7 Wellness Trends We're Grateful for this Thanksgiving
by Catherine Morris | October 14, 2020, updated 4 months ago
With all the bad news around at the moment you'd be forgiven for having canceled Thanksgiving this year, but at Which Doctor we're still counting our blessings—gratitude is, after all, just another form of self-care.
The pandemic currently sweeping the globe has focused our attention on our health. How to improve it, and how to maintain it. We've never been more alert to the need to care for ourselves and each other.
With that in mind, here's a few things we've noticed amid the turmoil of the last nine months, things that will hopefully make for a healthier world over the long-term.
1. Mental Health Support Went Mainstream
From online counselling sessions to group therapy via chatrooms, people got comfortable with discussing their fears, needs, and obstacles this year. Many also tried something new—either talking circles, meditation, art therapy, hypnosis or sound bathing. We explored the many ways to nurture our mental health, which in turn helped erode the stigma around accessing such services.
2. We Learned Just How Important Vitamin D is for Health
Last month, studies confirmed that the Coronavirus hits those with vitamin D deficiency the hardest.
This was unsurprising news to many nutritionists who have always known the virus-fighting potential of this super vitamin. From the common cold to joint mobility, there's a bunch of reasons to get more D in your diet—especially heading into winter. We're delighted that the buzz around the sunshine supplement seems here to stay.
3. Fitness Means More Than Going to the Gym
4. We Learned We Need to do Better for Our Elders
This was the year we kept our high-risk grandparents and other elderly relatives close—or far away as the case may be. Zoom calls, phone conversations, nursing home visits through windows—we realized just how much they meant to us, and how vulnerable they are.
Amid all the tragedy, we can be thankful for this lesson and the ability to connect with the older members of our society via technology. Heading into 2021, there will hopefully be renewed focus on protecting and caring for this generation.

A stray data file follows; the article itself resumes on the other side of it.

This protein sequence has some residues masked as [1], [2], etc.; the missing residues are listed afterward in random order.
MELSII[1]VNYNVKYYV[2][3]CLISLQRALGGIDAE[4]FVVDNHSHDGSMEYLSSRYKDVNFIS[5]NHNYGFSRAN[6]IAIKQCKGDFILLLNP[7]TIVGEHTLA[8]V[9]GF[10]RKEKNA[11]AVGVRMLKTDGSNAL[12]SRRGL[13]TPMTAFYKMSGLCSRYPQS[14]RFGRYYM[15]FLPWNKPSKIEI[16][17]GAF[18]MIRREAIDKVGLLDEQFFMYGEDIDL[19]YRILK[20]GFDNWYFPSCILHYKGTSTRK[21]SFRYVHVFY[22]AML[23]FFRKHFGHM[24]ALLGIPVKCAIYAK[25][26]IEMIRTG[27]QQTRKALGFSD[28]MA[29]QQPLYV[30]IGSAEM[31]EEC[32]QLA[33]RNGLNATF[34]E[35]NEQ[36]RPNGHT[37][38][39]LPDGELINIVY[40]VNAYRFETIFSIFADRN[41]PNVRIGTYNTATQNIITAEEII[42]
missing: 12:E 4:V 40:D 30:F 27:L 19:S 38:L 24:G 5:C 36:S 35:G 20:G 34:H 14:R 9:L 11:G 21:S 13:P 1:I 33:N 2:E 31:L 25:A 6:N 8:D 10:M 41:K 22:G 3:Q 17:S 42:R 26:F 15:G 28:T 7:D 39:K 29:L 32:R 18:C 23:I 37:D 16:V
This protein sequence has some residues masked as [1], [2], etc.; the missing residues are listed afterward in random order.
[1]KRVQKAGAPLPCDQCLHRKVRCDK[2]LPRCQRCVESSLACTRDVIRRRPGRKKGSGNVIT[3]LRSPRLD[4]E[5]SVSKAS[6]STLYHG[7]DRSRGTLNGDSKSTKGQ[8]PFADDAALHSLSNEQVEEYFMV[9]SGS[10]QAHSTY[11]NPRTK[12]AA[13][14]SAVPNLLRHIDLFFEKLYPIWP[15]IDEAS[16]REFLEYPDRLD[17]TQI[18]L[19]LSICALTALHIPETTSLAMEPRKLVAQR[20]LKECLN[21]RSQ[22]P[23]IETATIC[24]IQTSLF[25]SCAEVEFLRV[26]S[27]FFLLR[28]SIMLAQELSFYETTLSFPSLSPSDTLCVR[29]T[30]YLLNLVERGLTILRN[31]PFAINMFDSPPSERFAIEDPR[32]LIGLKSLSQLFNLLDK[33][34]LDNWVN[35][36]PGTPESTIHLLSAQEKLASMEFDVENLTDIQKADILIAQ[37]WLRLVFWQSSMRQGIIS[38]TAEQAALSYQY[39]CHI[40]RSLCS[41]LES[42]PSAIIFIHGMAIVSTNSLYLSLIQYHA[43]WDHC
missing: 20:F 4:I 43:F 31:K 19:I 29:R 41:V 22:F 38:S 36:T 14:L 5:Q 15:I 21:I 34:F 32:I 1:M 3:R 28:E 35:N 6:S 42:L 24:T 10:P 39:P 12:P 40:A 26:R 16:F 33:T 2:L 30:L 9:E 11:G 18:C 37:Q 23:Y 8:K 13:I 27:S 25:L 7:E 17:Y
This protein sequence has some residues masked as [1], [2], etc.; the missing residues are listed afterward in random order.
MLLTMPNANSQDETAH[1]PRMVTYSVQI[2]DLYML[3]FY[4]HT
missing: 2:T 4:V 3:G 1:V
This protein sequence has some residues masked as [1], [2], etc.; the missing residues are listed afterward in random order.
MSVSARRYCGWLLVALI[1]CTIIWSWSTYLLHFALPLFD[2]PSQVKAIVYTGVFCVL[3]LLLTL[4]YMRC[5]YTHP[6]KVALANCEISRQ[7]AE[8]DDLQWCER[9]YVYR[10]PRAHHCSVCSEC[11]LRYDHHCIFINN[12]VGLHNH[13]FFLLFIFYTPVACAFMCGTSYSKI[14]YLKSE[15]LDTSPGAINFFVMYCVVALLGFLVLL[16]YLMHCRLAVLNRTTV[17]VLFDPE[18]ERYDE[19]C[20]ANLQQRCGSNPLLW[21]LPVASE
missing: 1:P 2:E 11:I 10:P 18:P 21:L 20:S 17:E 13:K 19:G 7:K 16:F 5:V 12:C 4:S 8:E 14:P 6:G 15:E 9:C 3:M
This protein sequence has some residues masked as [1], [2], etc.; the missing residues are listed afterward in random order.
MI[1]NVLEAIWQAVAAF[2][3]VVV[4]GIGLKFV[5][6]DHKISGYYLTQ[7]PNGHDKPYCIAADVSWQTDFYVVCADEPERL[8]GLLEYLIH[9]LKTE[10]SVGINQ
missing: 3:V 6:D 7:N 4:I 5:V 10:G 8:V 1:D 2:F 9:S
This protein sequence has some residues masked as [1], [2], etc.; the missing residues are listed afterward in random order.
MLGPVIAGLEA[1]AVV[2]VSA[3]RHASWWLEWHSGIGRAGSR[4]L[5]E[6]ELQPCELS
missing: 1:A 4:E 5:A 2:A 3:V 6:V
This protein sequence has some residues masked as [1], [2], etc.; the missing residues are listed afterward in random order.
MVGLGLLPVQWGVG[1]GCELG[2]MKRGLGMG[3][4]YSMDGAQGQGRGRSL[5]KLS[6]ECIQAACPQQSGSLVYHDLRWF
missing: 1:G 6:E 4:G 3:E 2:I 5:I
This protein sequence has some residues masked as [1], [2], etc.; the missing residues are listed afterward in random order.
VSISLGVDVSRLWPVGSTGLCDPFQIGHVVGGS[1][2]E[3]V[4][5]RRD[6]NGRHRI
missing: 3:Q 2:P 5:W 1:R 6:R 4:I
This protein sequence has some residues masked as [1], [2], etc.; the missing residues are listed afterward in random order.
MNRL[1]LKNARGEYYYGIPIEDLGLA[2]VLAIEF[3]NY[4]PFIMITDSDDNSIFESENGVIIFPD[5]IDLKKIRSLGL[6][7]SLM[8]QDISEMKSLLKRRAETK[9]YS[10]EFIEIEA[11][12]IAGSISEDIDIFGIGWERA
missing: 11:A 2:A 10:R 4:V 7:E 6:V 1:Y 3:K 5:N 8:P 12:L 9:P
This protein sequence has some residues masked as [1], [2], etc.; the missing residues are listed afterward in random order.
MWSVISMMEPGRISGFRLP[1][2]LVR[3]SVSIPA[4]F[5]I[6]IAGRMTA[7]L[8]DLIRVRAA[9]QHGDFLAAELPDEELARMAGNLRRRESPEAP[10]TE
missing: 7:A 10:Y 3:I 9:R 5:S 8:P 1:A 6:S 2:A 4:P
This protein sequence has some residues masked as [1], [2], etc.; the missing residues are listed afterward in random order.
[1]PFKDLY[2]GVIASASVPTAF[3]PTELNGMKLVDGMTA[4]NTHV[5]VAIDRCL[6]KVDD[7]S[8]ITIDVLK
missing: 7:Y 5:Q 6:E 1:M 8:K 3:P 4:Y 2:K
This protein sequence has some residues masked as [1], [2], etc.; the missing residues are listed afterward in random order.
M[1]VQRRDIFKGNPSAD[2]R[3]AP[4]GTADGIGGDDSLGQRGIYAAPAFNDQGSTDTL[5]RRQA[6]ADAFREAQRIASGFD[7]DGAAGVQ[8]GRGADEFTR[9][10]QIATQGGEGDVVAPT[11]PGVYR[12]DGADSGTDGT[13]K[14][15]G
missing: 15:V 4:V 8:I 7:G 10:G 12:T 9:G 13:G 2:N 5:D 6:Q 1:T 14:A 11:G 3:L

5. Home Cooking Became a Thing (Whether We Liked it or Not!)
Bread recipes went viral. Online cooking classes were booked solid. People joined farmers co-ops to support their local growers. Everyone got a little more aware of what they’re eating, and household budgets have become better attended to. Eating at home tends to lead to eating better and making your meals a family occasion—so it's worth the trouble and definitely something to celebrate.
6. We Turned to Our Four-Legged Friends
You may have heard that animal adoptions surged in the early days of the pandemic as people turned to animal companions to help them through the unease and isolation. Sometimes a furry therapist is best.
Animal therapy can be a great comfort when you're struggling, and we're thankful not just for our beloved companions, but also for all the people who gave unwanted animals a home, as well as the human volunteers doing amazing work in shelters around the country.
7. We Got Outdoors
Reconnecting with the environment isn't just a great way to pass the time or get some exercise, it's also effective at boosting mood, focusing concentration, relieving stress, and making us feel more positive. With the outdoors being far safer than the indoors, families, clubs and other groups are turning to autumn picnics, and other gathering styles to facilitate connection while socially distancing. Never have we been so grateful for our parks and other outdoor spaces.
If you're struggling this Thanksgiving season, Which Doctor can help. Reach out to our network of therapists or counsellors to talk to someone today, and start feeling as thankful as we do.
Catherine Morris is an award-winning journalist with a bad case of wanderlust and a passion for all things health and wellness. Originally from Northern Ireland, she worked as a news and feature writer for media outlets in the UK, South Africa, France and the Caribbean before settling in Canada. Catherine now lives in Alberta with her husband and rescue mutt and spends her time happily exploring the great outdoors with both.